Diamond Query: Visibility of Twinning Wisps in a VS1 Clarity Diamond


| Anonymous Reader


Hi Sebastian, I purchased a diamond and the on-dealer has sent the wrong stone to me, it's a round brilliant 2.21ct E/VS1 with twinning wisps, cut is excellent, fluorescence is strong blue, GIA 7228182067

 

GIA 7228182067

GIA 7228182067 – Diamond Sent

2.11 J:VS2

With Twinning Wisps

 

 

I'm on a business trip and wont see the diamond for another week, but I'm worried that the original stone I bought which was a 2.11 J/VS2, excellent cut with no fluorescence GIA 5182272046 is a better quality stone?

 

GIA 5182272046

GIA 5182272046 – Diamond Bought

2.21ct E:VS1

Without Twinning Wisps

 

 

Can you please give me some words of wisdom if you have the time. Thanks and regards!

 

Your Diamond Teacher |

 

Thank you for your inquiry. I am happy to help!

The diamond you received is much higher quality then the diamond you ordered. The diamond you received is an E color, which is a  colorless diamond and one grade away from being the highest color grade. It is also one step higher in the clarity grade.

In addition, it is a higher carat weight. So, all these things are great! The only thing that could be a negative is that it has strong fluorescence.

This means the diamond may glow blue under strong UV light. And there is a slight chance that the strong fluorescence can make the diamond appear hazy… but this is unlikely.

I hope this helps!

 

 

| Anonymous Reader


Sebastian, thank you so much for getting back to me, I really appreciate it.

I'm more concerned about the twinning wisps in the stone that they sent, I'm ok with the fluorescence. I've attached copies of the two GIA reports and the details of both stones with their respective inclusions for you to see.

I know the quality of the E/VS1 is better than the J/VS2 however I worry why there appears to be so many more imperfections in that higher quality stone, at least in the drawings attached here. I've tried to research twinning wisps online and some say it's the best imperfection to have in a diamond, if there is such a thing.

I know the folks at GIA are experts and I'm sure their certification is accurate but I wonder how this particular diamond clarity could be graded at VS1 with all the imperfections shown, whereas the VS2 stone looks relatively defect free, unless twinning wisps are not classified as a defects that is?

If you could give me some of your expert advise on this I will be forever grateful.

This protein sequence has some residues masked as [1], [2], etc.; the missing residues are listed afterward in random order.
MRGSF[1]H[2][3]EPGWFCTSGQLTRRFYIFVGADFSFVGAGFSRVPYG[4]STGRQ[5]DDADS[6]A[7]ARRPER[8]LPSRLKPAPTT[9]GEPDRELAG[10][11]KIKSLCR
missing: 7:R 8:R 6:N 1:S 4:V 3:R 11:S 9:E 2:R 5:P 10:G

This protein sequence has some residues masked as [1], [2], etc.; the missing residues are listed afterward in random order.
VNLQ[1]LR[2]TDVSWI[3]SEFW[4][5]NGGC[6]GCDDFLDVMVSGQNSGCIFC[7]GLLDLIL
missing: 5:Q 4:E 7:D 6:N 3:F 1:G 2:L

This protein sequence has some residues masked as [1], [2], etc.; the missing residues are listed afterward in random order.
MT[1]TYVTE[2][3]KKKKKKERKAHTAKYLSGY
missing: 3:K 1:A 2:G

Thanks and best regards!

 

Your Diamond Teacher |

 

Grading stones is not an exact science. GIA Gemologists have a set of standards and rules to follow, however, there is always a slight grey area, as a result in the GIA lab, more than one GIA Gemologists need to agree in the grading of a diamond to reach a consensus.

I looked at the two grading reports.  The reason the the one diamond is graded a VS2 is due to the feather inclusion. The feather is a break in the diamond. When a diamond is graded for clarity, the GIA Gemologist takes into consideration the degree of the inclusion, the location, the size and the relief (meaning the color).

As for twinning wisps… think of these as “stretch marks” in a diamond! They are thin and wispy and clear/ white in color. Too many twinning wisps, however, can make a diamond appear hazy and less bright…. it's like a veil has been placed over the diamond!

But this is something to only be concerned about in lower clarity grades like SI2.

I hope this helps!

 

 

| Anonymous Reader


Thanks very much Sebastian, if you could choose one of the two stones for your finance's engagement ring, which one would it be, if you don't mind me asking?

 

Your Diamond Teacher |

 

Just based on the specifications, I would choose the diamond that has the higher clarity grade and color.

 

 

| Anonymous Reader


Thank you, Sebastian!

 

 

Diamond Query: Visibility of Twinning Wisps in a VS1 Clarity Diamond
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About 

Sebastian Naturski loves to write about diamonds and share his knowledge with his readers.
When he is not working on his website he is studying law at Humboldt University of Berlin.
He has taken part in several international law competitions and likes to broaden his horizons.
His other big passion are languages. He is fluent in German, English, Polish and Japanese and got basic skills in French and Spanish as well.